This past weekend, I participated in a city-wide campaign to provide housing for homeless people in NYC.
I don’t write this to communicate how great of a person I am: I got roped into participation and up until Friday night I was trying to ascertain some way to cancel at the last minute. I’m not an especially good person and I tend not to feel much guilt when I do walk by.
But on Saturday, I had to reconfigure my whole attitude. Instead of avoiding the homeless I had to look out for them, since my natural inclination is to avoid eye contact and look away. I had to engage in a way that sometimes felt uncomfortable.
These kinds of events are ones I can often justify not going to by making reference to my spiritual gifts. I don’t think my gift is evangelism and so I can often simply remind myself that my mere presence there is all that’s required of me. But I know that’s not true.
While not walking by, I met a man named Wesley. His voice was quiet – so much so that I couldn’t hear him responding to our questions. We invited him back to the host church but he seemed to decline for fear of being uprooted and displaced. We gave him a care package (with items that seemed a bit useless), prayed for him, and went on our way.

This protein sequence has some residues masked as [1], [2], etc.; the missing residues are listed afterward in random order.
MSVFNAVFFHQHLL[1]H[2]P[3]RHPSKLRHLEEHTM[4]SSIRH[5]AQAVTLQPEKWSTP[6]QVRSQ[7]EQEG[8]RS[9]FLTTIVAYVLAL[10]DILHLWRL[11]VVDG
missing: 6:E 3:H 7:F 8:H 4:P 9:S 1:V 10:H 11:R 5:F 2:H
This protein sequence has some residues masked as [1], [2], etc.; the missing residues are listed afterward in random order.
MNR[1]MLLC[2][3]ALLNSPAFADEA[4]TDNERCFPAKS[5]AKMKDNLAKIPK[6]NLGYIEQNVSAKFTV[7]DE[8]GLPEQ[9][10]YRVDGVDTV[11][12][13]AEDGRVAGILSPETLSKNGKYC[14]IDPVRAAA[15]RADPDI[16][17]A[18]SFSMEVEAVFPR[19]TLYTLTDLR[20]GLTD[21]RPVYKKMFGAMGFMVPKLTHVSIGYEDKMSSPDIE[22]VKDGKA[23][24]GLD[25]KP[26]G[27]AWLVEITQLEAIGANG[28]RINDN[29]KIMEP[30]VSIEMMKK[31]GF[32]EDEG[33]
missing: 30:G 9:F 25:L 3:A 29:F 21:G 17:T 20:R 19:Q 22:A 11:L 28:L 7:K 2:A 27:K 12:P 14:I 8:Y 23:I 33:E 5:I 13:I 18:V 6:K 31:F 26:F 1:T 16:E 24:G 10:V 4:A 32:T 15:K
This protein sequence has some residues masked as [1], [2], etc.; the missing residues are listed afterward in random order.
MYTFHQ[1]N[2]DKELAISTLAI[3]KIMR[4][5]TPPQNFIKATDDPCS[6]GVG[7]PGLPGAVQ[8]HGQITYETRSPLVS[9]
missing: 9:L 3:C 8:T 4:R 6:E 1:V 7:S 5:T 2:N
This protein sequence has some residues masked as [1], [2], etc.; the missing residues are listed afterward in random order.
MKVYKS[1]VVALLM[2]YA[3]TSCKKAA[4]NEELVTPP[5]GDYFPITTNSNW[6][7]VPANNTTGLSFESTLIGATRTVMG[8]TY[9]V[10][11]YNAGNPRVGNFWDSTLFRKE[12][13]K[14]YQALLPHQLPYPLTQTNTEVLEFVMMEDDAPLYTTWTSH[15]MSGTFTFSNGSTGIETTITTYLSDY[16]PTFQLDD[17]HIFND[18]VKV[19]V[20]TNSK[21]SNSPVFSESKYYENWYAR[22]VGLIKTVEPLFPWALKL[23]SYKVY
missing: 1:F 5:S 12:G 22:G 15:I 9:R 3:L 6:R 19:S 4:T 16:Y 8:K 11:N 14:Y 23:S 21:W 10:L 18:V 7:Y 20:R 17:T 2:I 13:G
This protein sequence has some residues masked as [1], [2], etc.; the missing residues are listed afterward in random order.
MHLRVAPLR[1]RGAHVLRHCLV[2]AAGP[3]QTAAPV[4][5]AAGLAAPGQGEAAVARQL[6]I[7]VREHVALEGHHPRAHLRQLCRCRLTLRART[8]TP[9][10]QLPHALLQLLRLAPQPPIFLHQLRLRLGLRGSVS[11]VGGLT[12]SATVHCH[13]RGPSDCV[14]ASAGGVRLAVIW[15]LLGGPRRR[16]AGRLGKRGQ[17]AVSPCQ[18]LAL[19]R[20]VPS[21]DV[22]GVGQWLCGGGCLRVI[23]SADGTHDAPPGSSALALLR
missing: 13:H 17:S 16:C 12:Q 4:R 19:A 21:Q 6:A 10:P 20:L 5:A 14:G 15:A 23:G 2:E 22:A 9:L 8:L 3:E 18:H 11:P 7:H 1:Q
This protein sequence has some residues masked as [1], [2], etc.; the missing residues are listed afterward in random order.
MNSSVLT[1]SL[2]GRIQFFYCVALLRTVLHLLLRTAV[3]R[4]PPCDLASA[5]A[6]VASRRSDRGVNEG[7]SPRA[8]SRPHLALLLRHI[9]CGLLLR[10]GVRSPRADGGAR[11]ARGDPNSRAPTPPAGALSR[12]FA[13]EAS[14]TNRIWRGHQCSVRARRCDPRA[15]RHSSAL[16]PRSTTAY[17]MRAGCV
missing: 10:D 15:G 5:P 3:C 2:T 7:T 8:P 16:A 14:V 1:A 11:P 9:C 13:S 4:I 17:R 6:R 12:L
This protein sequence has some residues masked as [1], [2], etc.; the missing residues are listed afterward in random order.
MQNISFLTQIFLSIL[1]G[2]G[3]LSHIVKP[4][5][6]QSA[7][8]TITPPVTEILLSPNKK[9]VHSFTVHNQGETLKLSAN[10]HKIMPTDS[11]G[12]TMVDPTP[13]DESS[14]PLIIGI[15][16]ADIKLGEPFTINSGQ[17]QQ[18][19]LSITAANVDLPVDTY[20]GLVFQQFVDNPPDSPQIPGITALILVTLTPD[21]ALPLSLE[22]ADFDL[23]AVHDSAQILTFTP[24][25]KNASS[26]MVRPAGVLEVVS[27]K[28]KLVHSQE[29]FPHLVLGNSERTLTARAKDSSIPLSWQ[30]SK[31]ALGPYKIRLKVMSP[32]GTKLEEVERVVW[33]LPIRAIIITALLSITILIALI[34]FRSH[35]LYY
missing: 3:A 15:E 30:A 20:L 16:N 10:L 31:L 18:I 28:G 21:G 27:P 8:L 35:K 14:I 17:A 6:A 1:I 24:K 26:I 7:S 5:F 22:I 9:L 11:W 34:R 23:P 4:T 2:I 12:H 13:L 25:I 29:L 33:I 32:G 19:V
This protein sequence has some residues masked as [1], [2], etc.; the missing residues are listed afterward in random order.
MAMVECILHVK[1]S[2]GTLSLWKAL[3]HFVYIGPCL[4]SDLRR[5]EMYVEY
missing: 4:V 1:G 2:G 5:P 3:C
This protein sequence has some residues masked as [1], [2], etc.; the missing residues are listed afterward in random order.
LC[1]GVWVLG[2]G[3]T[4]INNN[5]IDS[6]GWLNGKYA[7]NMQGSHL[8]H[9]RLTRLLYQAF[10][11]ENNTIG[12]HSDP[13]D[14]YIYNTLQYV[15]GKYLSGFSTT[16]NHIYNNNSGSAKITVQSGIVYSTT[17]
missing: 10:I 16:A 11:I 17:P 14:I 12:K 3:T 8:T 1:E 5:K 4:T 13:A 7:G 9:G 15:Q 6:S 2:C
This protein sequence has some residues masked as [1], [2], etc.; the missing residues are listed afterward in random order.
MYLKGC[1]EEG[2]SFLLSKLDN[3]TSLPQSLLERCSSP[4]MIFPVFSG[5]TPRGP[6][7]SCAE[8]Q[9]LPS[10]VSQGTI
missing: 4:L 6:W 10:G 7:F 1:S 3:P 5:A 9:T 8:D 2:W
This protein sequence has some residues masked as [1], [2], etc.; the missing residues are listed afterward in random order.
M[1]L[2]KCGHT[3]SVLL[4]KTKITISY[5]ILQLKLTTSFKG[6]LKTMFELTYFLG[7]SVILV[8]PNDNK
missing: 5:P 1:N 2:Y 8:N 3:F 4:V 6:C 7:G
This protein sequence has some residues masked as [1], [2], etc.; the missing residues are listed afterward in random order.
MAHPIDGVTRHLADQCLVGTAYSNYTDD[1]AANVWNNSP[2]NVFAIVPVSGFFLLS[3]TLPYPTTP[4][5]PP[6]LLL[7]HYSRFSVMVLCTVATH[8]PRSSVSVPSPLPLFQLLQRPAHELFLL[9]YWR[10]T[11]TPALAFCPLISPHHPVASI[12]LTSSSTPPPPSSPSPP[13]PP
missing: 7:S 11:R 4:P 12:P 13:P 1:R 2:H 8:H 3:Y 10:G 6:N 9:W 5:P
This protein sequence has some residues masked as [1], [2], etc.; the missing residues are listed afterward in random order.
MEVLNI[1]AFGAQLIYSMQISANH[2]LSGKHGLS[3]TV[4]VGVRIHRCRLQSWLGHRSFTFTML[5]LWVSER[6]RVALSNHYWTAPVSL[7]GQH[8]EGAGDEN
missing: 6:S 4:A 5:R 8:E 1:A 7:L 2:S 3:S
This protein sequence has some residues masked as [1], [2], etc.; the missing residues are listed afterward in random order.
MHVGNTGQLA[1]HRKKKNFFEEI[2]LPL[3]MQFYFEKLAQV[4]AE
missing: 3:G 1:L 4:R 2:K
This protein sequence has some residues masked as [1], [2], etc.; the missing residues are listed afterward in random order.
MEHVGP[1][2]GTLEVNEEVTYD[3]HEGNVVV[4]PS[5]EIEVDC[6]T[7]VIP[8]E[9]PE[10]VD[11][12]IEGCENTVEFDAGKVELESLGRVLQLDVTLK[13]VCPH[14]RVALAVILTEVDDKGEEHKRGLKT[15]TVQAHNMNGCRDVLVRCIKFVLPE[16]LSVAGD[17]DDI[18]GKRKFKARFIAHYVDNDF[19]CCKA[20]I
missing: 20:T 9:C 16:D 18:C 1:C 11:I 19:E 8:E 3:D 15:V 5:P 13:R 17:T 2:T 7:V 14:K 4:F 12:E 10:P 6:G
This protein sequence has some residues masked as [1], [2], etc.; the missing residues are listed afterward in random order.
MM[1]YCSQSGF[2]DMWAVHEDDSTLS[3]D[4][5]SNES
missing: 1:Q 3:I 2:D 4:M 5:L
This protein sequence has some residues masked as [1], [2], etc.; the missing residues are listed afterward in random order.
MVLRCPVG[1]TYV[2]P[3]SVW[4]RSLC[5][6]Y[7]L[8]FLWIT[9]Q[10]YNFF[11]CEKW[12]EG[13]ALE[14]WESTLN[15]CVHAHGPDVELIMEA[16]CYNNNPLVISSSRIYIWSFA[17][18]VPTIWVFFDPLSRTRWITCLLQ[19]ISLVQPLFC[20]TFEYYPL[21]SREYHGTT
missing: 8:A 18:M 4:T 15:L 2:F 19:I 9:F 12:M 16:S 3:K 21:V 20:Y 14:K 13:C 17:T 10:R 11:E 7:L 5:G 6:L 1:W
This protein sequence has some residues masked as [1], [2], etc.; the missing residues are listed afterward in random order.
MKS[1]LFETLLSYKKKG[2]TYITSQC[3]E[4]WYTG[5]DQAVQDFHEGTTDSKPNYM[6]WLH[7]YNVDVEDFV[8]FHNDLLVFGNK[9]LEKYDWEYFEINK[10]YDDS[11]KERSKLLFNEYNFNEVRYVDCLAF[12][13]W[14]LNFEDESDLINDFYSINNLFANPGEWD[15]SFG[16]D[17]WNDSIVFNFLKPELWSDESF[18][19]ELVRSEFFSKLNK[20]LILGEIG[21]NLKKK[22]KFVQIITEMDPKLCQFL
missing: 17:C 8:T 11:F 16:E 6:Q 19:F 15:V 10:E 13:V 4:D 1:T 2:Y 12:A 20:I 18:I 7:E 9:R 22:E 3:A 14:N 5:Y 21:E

In a recent hankgames video, John Green makes the comment that we (as a society) bestow personhood and a sense of self on individuals. Though I don’t completely agree with that statement, I think there’s some truth to it. In my last moment with Wesley, as I went to shake his hand, I so wanted to withhold the common courtesy, respect, and personhood I would freely give to any stranger on the street. I wanted to immediately wash my hands, remembering the interaction but forgetting the actual significance of it.
I don’t have some amazing epiphany to end this post with. I’m considering participating in the weekly DWB events. I’m flooded with countless scriptures. I’m wondering if I’ll actually do things differently in light of Saturday. I’m realizing that that’s mostly up to me.